Sixty-three percent of voters believe Prime Minister Yoshihide Suga has given an “insufficient” explanation on why six scholars were rejected for membership on the Science Council of Japan, an Asahi Shimbun survey showed.

The controversy over Suga’s decision on membership to the council has apparently hit his Cabinet’s approval rate, which plunged to 53 percent from 65 percent in the previous survey in September, when his administration was formed, according to the telephone survey conducted on Oct. 17 and 18.

The disapproval rating for the Cabinet increased from 13 percent to 22 percent in the latest survey.

Academics and other protesters suspect that Suga rejected the six council-recommended scholars because of their previous opposition to government policies.

Suga has denied that was the case. He said he did not want to simply “follow precedent” and took into consideration the “larger picture.”

Only 15 percent of respondents said Suga’s explanation was “sufficient.” Even among voters who approve the Suga Cabinet, only 23 percent said the explanation was “sufficient,” while 57 percent said it was “insufficient,” the survey showed.

Still, 31 percent of respondents said the rejections were “appropriate,” compared with 36 percent who said the decision was “not appropriate.” Thirty-three percent of respondents chose the answer of “other opinion or no comment.”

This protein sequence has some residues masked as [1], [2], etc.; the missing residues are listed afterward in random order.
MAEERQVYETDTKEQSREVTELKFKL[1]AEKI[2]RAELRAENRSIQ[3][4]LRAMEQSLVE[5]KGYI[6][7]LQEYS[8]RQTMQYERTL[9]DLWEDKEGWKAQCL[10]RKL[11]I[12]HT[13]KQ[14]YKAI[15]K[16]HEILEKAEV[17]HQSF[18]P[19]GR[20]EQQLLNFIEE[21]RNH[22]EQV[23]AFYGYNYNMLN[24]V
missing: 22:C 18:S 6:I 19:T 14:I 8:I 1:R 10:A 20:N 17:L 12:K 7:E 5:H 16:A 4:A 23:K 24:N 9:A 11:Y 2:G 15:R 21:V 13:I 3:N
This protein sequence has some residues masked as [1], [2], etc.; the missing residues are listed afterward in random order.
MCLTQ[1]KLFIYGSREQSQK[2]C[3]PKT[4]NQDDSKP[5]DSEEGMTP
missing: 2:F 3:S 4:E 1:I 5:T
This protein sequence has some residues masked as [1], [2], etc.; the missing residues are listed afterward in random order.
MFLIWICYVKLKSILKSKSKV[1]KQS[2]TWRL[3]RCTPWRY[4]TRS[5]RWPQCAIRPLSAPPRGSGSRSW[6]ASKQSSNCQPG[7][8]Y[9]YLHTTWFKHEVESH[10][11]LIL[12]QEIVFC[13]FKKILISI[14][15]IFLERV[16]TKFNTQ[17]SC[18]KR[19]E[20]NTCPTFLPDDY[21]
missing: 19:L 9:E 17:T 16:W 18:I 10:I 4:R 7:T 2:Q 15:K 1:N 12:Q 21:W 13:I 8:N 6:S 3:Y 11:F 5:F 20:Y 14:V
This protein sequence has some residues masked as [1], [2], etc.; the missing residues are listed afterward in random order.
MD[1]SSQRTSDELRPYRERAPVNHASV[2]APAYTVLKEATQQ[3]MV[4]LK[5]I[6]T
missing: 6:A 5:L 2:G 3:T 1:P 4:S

Respondents were also given three choices on their preferences for the pandemic-delayed Tokyo Olympics and Paralympics.

Forty-one percent hope to “have them next summer,” a jump from 33 percent in the July survey, while 26 percent want the events “postponed again” and 28 percent prefer they be “canceled.”

Fifty-five percent of male respondents approved the Cabinet, down from 62 percent in the previous survey. Among female respondents, the approval rate was 51 percent, a sharp drop from 68 percent.

Sixty percent of respondents in their 40s or younger approved the Cabinet, but the rate among those in their 60s fell to 46 percent from 64 percent in the previous survey.

Support for the Suga Cabinet appeared to follow the trend of the predecessor Shinzo Abe administration, with approval stronger among younger generations but weaker among female voters.

The most chosen reason for approving the Suga Cabinet was “it seems better than the alternatives,” cited by 43 percent.

That was followed by 23 percent who approved the Cabinet because of its policies, and 17 percent who cited the fact that the Cabinet consists largely of Liberal Democratic Party members.

Fifteen percent approved the Cabinet because “the prime minister is Yoshihide Suga,” down from 23 percent in the previous survey.

A total of 1,458 people gave valid responses to the survey.

Respondents were contacted through home phone or mobile numbers selected at random by a computer.

Of the 1,085 households with eligible voters contacted via landlines, 571, or 53 percent, responded.

Among mobile phone users, 887, or 48 percent, of the 1,860 eligible voters gave valid responses.